Mutational frequencies were not significantly different between white and black patients with lung adenocarcinoma and lung squamous cell carcinoma, suggesting that differences in mutational profiles do not likely impact the incidence and mortality of lung cancer in black patients, according to a study published in JAMA Oncology.1

Although lung cancer is the leading cause of cancer death in the United States in all ethnic and racial groups, the overall death rate from lung cancer is higher in black patients than in white patients.

Because differences in mutational frequencies could explain differences in prognosis and lead to a reduction in outcome disparities, researchers sought to determine whether mutational profiles of lung cancers differ between black and white patients.

For the study, investigators at Dana-Farber Cancer Institute in Boston, Massachusetts, analyzed tumor specimens collected from Baptist Cancer Center in Memphis, Tennessee, between 2004 and 2014. Researchers performed genomic analysis by massively parallel sequencing of 506 cancer genes.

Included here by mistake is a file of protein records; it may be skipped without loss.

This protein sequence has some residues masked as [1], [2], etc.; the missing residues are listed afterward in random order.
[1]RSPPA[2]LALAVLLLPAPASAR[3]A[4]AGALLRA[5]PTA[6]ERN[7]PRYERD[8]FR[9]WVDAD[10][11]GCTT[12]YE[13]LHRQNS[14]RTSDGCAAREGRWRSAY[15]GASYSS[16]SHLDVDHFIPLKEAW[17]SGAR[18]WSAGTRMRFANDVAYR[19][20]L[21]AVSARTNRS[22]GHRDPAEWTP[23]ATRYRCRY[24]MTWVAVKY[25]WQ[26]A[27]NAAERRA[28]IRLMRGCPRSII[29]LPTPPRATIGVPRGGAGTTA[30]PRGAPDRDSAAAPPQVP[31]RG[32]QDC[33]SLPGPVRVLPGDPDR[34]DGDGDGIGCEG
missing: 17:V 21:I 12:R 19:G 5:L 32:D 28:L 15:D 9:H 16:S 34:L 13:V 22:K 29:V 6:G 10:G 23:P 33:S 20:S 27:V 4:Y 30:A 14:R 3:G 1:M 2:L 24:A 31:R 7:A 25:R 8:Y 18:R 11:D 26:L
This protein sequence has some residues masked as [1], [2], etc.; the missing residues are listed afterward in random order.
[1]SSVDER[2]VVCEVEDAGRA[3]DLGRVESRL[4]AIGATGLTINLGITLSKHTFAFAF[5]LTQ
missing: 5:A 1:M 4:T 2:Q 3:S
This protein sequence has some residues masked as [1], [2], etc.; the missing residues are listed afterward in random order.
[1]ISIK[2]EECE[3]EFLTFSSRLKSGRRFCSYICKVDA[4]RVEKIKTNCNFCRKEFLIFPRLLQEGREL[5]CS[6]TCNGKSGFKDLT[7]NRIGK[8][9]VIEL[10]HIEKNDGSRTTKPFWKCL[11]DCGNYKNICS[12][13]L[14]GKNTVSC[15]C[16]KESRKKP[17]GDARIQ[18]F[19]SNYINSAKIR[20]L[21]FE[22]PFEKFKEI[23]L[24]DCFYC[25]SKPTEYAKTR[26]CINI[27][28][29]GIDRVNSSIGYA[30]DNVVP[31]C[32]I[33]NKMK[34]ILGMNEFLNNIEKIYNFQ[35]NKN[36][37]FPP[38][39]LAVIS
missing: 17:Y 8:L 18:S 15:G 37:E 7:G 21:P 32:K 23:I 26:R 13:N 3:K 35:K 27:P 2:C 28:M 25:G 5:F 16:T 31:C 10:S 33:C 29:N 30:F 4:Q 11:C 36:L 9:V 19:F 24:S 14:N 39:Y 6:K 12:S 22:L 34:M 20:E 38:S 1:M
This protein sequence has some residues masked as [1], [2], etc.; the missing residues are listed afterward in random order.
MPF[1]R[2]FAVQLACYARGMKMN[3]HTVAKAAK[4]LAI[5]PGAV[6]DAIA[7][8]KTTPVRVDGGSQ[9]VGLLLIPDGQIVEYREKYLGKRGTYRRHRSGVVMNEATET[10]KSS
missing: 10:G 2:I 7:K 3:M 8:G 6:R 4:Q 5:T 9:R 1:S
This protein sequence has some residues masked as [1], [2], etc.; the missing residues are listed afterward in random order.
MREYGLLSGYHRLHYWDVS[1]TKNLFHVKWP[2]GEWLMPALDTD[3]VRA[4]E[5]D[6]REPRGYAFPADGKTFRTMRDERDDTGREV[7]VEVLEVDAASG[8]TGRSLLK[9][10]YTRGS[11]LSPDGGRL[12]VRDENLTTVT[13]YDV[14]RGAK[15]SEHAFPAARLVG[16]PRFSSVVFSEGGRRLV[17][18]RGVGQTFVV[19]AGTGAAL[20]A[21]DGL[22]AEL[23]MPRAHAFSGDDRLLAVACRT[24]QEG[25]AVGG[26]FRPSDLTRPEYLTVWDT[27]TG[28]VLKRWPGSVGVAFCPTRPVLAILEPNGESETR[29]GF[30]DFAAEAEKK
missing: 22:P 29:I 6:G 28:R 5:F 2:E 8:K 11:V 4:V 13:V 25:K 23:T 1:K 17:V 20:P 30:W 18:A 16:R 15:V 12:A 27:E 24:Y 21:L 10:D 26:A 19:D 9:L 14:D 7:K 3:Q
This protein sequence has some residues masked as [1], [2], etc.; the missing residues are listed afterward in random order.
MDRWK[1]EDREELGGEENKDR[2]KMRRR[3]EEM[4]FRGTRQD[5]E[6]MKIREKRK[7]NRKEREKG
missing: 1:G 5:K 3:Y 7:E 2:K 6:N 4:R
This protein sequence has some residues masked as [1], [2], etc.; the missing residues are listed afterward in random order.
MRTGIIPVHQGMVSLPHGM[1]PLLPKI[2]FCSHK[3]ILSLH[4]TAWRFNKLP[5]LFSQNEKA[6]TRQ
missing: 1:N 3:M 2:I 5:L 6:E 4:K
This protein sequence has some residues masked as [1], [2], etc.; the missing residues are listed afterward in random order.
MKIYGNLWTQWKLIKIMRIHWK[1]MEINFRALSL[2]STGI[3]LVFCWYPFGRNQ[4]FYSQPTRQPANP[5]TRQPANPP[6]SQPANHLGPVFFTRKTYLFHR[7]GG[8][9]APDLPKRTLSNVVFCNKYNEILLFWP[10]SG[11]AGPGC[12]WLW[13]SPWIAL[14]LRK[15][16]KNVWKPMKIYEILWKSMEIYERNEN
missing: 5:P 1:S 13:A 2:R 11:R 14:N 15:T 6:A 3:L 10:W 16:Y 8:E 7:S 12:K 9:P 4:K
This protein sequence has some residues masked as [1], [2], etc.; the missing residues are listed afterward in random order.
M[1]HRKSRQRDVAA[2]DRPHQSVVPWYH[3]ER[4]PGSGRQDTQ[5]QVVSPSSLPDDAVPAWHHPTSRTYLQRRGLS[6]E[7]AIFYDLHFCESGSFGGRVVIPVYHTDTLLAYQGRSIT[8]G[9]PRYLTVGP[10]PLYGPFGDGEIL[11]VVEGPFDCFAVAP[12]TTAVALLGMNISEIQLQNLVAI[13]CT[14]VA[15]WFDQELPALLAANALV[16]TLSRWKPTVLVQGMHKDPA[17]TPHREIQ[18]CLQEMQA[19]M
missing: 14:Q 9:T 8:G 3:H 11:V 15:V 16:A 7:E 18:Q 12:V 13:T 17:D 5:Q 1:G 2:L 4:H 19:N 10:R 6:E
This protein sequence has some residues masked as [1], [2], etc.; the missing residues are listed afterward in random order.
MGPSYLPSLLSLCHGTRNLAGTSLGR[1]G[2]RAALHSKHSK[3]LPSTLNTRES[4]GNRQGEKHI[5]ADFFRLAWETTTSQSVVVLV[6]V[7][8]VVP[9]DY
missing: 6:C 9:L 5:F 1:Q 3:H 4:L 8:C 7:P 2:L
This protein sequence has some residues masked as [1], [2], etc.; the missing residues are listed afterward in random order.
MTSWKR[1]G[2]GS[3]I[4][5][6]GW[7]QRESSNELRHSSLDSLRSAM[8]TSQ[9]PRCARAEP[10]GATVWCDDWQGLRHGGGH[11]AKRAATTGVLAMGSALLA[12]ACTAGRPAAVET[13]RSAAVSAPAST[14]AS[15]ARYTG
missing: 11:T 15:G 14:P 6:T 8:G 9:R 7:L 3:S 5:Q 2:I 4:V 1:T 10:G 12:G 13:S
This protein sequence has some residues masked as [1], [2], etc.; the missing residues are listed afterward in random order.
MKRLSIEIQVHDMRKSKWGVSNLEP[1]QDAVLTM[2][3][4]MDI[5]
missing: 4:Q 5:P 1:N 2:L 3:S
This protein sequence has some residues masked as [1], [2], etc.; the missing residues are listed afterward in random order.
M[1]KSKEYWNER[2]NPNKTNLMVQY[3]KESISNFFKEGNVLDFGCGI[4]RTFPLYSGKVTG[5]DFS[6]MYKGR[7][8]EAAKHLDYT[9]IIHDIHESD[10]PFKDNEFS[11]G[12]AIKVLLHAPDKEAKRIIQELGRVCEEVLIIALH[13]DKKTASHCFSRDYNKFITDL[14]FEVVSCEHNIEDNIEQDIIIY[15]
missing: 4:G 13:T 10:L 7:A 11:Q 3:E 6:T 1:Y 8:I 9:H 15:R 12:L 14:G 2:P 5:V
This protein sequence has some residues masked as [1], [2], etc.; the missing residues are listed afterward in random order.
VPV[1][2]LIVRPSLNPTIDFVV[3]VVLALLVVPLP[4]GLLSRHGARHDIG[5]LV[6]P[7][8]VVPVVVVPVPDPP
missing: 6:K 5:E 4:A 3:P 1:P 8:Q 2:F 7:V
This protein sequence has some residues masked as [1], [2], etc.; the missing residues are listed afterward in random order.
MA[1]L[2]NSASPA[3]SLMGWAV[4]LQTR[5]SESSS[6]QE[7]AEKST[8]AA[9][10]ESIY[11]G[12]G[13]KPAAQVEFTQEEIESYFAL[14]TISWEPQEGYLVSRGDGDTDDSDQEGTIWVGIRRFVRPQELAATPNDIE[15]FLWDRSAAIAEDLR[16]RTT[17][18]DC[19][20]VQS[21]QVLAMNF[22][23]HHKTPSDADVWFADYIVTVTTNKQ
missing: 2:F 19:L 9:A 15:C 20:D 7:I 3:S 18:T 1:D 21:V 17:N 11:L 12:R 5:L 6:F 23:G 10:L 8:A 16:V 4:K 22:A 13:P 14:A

Overall, researchers profiled 509 lung cancer tumor specimens, including 319 adenocarcinomas and 142 squamous cell carcinomas, from 245 black patients and 264 white patients.

Using 313 adenocarcinomas and 138 squamous cell carcinomas with genetically supported ancestry, researchers found no significant difference in the overall mutational frequencies or copy number changes between black and white patients in either tumor subtype.

In lung adenocarcinoma samples, results further revealed no significant difference in specific activating alterations in members of the receptor tyrosine kinase/Ras/Raf pathway, including EGFR and KRAS, between white and black patients.

The findings ultimately suggest that both black and white populations could derive significant benefit from participating in clinical trials evaluating targeted therapies.

Reference

1. Campbell JD, Lathan C, Sholl L, et al. Comparison of prevalence and types of mutations in lung cancers among black and white populations. JAMA Oncol. 2017 Jan 19. doi: 10.1001/jamaoncol.2016.6108. [Epub ahead of print]